extreme right be confronted, challenged, or even eliminated? Moreover, can political and state interventions hinder as well as help in this process? To unpack these questions this chapter explores firstly how the British state has responded to the concerns of the extreme right. Sometimes state actions have obstructed activism, but at other times policies have, intentionally or

in Pride in prejudice
Open Access (free)
French clerical reformers and episcopal status
Alison Forrestal

chap 2 22/3/04 12:12 pm Page 50 2 The most perfect state: French clerical reformers and episcopal status As a general council of the church, Trent offered a framework within which a resurgent catholicism could take shape. To a man, its delegates took it for granted that the clergy would lead the laity, and that bishops would supervise and govern all the faithful. While the conciliar decrees were designed to respond, therefore, to the specific abuses and inadequacies of contemporary religion, they drew equally on what were assumed to be eternally applicable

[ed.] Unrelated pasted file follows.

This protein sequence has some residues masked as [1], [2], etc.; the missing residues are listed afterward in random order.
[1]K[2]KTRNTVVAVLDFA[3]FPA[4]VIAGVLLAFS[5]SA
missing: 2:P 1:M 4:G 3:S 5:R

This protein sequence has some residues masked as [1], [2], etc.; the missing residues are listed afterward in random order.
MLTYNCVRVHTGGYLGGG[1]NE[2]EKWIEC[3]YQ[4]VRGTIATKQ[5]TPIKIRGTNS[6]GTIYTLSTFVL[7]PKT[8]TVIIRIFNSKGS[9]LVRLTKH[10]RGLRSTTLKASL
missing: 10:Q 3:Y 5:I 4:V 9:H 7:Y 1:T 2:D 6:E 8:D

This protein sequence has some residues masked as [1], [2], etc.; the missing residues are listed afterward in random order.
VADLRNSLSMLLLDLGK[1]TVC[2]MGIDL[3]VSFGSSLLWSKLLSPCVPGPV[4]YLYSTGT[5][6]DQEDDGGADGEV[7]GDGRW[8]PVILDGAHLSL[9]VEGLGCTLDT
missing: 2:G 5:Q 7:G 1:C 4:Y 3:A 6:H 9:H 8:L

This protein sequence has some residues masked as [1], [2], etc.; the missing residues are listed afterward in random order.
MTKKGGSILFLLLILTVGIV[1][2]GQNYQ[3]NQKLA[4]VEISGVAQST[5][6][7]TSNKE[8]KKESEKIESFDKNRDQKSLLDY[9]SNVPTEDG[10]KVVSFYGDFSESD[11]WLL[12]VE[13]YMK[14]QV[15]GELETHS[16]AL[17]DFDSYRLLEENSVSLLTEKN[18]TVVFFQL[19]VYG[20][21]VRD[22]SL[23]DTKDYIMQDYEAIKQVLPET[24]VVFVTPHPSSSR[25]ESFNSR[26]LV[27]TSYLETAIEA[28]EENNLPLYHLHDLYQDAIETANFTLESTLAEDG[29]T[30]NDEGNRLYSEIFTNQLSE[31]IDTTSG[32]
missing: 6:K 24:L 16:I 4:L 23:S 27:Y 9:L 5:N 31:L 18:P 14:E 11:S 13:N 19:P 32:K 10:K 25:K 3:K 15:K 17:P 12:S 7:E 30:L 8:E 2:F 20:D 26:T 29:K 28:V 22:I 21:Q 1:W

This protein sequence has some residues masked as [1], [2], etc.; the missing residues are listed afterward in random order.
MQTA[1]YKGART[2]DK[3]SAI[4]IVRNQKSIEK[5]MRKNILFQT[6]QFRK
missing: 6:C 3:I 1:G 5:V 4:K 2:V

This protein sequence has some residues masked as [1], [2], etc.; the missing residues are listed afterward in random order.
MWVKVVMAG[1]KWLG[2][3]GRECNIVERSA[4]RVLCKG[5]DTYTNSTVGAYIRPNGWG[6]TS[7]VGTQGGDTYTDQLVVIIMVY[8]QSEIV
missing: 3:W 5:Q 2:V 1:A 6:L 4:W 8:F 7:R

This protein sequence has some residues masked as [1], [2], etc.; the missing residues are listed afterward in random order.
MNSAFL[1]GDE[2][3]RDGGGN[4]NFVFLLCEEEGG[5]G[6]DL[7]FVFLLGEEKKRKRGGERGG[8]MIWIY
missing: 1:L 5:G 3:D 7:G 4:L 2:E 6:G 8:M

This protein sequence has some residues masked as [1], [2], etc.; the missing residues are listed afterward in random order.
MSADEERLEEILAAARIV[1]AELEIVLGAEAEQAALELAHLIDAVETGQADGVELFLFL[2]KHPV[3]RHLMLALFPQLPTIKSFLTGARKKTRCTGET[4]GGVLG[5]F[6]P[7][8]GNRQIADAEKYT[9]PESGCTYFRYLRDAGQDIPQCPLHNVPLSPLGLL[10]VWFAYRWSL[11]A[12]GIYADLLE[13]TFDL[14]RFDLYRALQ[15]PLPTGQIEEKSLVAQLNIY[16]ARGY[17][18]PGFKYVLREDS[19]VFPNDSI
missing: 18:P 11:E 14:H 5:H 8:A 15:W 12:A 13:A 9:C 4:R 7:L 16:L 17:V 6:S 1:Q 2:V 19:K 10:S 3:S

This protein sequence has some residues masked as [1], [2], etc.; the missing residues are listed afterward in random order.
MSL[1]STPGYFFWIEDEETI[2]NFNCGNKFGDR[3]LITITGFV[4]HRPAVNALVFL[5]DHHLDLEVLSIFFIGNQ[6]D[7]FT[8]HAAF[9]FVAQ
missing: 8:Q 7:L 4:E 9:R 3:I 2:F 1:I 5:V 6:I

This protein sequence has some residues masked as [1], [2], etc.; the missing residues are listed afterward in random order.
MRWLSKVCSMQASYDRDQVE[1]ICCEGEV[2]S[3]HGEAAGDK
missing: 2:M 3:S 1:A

in Fathers, pastors and kings
Abstract only
Daniel Laqua

MUP FINAL PROOF – <STAGE>, 07/18/2013, SPi 3 Church and state In the second half of the nineteenth century, Europe experienced intense antagonism between secular and ecclesiastical forces. In Germany, these conflicts peaked with the Kulturkampf of the 1870s; in Italy, they were exemplified by the ‘Rome question’ and the Papacy’s hostility towards the liberal state.1 In France, the legitimacy of the Third Republic was initially contested by an alliance of monarchists and Catholics. Spurred on by Cardinal Lavigerie in 1890, some French Catholics adopted a policy

in The age of internationalism and Belgium, 1880–1930